Bug 19020 - <audio> and <video> do not have sufficient support for synchronized accessibility content
<audio> and <video> do not have sufficient support for synchronized accessibi...
Status: CLOSED FIXED
Product: HTML WG
Classification: Unclassified
Component: HTML5 spec
unspecified
All All
: P3 normal
: ---
Assigned To: This bug has no owner yet - up for the taking
HTML WG Bugzilla archive list
: a11y, a11ytf, media, PFWG, TrackerIssue
Depends on:
Blocks:
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Reported: 2012-09-25 21:54 UTC by contributor
Modified: 2013-01-30 14:26 UTC (History)
15 users (show)

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Description contributor 2012-09-25 21:54:21 UTC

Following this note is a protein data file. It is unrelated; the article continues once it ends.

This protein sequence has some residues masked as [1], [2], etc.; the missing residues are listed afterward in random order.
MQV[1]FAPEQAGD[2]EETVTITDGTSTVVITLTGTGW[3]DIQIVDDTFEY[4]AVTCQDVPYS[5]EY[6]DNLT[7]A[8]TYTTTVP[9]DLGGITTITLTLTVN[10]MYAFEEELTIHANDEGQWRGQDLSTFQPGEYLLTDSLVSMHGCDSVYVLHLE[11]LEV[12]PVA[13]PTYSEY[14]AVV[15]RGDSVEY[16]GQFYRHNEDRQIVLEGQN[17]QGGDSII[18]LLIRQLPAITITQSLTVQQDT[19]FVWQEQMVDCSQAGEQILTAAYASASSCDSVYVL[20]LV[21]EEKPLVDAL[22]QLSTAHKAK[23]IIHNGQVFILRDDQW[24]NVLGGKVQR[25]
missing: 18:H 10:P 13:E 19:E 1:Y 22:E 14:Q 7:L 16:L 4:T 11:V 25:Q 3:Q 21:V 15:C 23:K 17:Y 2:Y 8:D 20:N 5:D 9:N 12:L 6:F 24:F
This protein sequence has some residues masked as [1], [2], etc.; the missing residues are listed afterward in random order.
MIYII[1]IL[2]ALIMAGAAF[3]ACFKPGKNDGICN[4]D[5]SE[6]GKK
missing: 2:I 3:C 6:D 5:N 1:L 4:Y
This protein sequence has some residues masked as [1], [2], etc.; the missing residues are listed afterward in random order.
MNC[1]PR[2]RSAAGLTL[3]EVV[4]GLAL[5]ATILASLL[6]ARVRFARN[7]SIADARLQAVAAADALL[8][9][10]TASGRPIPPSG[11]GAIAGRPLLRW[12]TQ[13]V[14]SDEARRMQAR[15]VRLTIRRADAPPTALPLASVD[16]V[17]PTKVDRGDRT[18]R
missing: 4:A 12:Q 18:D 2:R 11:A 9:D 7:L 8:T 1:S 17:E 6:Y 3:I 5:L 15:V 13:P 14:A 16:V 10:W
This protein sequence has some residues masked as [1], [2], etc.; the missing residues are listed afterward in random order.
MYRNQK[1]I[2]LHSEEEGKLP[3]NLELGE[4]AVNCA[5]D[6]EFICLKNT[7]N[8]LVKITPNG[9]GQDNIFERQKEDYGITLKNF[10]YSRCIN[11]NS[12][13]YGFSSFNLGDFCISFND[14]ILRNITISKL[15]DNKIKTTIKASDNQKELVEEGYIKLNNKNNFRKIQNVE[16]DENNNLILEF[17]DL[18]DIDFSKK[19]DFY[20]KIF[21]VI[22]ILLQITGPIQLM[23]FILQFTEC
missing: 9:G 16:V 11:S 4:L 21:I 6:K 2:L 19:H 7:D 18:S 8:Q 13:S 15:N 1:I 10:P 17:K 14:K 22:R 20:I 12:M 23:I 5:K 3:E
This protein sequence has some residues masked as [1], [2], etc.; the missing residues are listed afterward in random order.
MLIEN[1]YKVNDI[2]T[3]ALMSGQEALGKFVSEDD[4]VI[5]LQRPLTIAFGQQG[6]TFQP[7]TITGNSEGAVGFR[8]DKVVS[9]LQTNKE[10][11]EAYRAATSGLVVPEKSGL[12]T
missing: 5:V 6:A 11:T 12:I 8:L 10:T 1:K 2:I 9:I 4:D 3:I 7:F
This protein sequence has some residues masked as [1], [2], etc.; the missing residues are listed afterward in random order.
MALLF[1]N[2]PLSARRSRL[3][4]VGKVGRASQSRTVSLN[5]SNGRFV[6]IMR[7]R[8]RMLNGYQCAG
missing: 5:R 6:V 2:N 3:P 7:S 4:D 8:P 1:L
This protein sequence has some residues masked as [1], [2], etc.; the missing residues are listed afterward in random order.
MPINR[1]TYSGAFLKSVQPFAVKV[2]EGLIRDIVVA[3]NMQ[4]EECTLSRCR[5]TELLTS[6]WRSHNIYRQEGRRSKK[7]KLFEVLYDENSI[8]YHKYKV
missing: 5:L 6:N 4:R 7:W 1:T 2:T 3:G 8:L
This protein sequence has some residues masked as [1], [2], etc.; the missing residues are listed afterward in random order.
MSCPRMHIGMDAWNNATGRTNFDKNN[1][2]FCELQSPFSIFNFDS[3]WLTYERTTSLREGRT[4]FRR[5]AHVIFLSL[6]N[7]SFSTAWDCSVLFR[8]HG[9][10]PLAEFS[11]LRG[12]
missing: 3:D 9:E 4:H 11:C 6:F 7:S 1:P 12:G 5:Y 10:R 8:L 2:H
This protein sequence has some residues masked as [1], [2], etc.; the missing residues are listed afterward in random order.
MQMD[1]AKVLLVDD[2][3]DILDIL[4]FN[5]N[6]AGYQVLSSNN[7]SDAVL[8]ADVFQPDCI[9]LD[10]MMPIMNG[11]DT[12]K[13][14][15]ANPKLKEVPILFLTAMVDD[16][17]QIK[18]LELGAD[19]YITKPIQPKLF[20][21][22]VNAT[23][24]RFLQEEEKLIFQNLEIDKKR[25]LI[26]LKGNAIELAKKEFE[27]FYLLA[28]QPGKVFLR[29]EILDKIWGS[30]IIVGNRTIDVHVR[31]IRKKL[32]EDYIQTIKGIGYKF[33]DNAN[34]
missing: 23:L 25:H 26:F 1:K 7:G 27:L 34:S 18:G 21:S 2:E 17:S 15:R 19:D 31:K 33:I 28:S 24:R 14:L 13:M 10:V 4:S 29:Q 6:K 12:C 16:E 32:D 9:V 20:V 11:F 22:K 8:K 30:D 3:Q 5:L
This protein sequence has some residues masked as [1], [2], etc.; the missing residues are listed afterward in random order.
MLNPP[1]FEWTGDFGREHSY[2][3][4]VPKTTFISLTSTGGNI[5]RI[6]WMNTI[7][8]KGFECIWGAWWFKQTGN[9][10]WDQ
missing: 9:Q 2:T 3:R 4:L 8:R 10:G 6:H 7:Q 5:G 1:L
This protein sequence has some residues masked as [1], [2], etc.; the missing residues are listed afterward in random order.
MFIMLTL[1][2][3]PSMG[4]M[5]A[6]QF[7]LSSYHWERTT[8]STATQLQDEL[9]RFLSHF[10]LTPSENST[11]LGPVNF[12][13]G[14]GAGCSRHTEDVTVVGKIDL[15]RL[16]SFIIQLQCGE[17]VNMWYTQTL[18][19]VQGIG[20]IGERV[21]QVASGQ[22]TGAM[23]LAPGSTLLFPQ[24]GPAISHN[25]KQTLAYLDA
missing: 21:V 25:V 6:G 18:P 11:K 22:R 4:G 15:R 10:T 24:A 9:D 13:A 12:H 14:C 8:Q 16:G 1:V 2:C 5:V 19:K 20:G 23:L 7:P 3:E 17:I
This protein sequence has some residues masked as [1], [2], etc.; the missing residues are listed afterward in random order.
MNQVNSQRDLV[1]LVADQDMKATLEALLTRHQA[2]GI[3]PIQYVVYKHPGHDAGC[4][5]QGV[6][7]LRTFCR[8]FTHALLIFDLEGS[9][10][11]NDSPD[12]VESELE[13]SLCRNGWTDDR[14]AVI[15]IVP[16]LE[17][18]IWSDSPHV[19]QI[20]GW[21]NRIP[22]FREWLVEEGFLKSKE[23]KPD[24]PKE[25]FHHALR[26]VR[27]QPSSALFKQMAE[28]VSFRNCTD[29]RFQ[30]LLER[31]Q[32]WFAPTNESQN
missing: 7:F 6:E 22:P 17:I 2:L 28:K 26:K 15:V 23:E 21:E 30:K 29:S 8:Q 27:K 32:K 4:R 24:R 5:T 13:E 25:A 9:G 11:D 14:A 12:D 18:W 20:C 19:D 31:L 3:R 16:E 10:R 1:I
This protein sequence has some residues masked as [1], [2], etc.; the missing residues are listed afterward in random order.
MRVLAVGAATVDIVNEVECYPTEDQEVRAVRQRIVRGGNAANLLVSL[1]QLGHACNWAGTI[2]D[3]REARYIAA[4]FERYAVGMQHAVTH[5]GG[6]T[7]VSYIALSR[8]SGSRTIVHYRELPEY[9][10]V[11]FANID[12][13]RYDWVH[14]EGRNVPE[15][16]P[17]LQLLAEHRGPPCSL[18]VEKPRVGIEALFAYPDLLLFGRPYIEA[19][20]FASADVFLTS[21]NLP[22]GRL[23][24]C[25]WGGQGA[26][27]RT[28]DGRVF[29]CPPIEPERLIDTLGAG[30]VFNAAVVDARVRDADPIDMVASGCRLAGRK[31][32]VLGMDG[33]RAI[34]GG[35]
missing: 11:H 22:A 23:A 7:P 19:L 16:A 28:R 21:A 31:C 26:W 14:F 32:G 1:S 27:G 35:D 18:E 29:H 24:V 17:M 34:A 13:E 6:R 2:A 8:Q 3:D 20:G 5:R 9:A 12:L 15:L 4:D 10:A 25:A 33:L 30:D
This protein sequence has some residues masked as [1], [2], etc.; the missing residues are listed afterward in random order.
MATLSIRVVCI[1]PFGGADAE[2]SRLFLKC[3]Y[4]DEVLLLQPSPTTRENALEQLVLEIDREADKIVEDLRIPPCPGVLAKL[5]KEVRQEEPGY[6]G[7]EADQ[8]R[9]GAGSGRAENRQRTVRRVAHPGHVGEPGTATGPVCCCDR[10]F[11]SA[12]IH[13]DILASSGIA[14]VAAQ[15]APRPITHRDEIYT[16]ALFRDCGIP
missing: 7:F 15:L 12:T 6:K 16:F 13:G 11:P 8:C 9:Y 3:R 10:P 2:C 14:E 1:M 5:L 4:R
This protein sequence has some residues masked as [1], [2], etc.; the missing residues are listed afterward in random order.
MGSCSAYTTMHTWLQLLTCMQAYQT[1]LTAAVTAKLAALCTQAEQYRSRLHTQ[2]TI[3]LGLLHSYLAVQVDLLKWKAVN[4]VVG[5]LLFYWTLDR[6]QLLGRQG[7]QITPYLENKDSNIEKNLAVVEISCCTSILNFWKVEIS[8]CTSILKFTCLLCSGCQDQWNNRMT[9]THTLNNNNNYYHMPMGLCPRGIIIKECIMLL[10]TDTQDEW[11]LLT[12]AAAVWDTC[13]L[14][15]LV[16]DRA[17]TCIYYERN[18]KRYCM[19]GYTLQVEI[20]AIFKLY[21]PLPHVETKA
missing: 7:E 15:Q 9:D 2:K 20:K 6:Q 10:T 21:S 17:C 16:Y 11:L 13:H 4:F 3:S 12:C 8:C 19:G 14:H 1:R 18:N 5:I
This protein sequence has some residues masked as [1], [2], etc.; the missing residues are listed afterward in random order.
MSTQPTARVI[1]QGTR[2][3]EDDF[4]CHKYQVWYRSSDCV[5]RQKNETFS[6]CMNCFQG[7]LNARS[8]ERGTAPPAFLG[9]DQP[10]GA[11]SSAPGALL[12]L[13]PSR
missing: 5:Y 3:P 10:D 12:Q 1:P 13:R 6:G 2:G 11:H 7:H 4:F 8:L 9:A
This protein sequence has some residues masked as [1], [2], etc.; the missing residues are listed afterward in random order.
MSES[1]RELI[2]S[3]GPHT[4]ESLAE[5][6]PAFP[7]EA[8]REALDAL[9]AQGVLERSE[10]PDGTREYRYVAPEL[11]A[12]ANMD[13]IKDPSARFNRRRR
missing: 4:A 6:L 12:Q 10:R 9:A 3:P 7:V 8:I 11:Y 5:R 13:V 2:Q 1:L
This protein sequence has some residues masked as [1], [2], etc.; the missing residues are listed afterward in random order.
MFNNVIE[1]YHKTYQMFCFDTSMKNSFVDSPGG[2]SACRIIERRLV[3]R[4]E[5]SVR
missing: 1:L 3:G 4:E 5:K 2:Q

This was was cloned from bug 5758 as part of operation LATER convergence.
Originally filed: 2008-06-15 01:36:00 +0000
Original reporter: Jim Jewett <jimjjewett@gmail.com>

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 #0   Jim Jewett                                      2008-06-15 01:36:22 +0000 
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The new <audio> and <video> elements do not permit fallback content.  

This is a regression from the more generic <object> (though not from <embed>).

The reasoning is that authors SHOULD use accessibility aids built into the underlying media.  While this is indeed desirable, it is not always possibe -- and relies on the browser being able to interpret the media stream, at least to some extent.

An additional fallback step is required for authors who cannot modify the original stream, and for users of browsers which do not understand the format well enough to extract accessibility information.

The fallback already available for <object> would be sufficient, as would a more specialized element such as the sometimes proposed <alt>.
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 #1   Ian 'Hixie' Hickson                             2008-06-15 02:12:35 +0000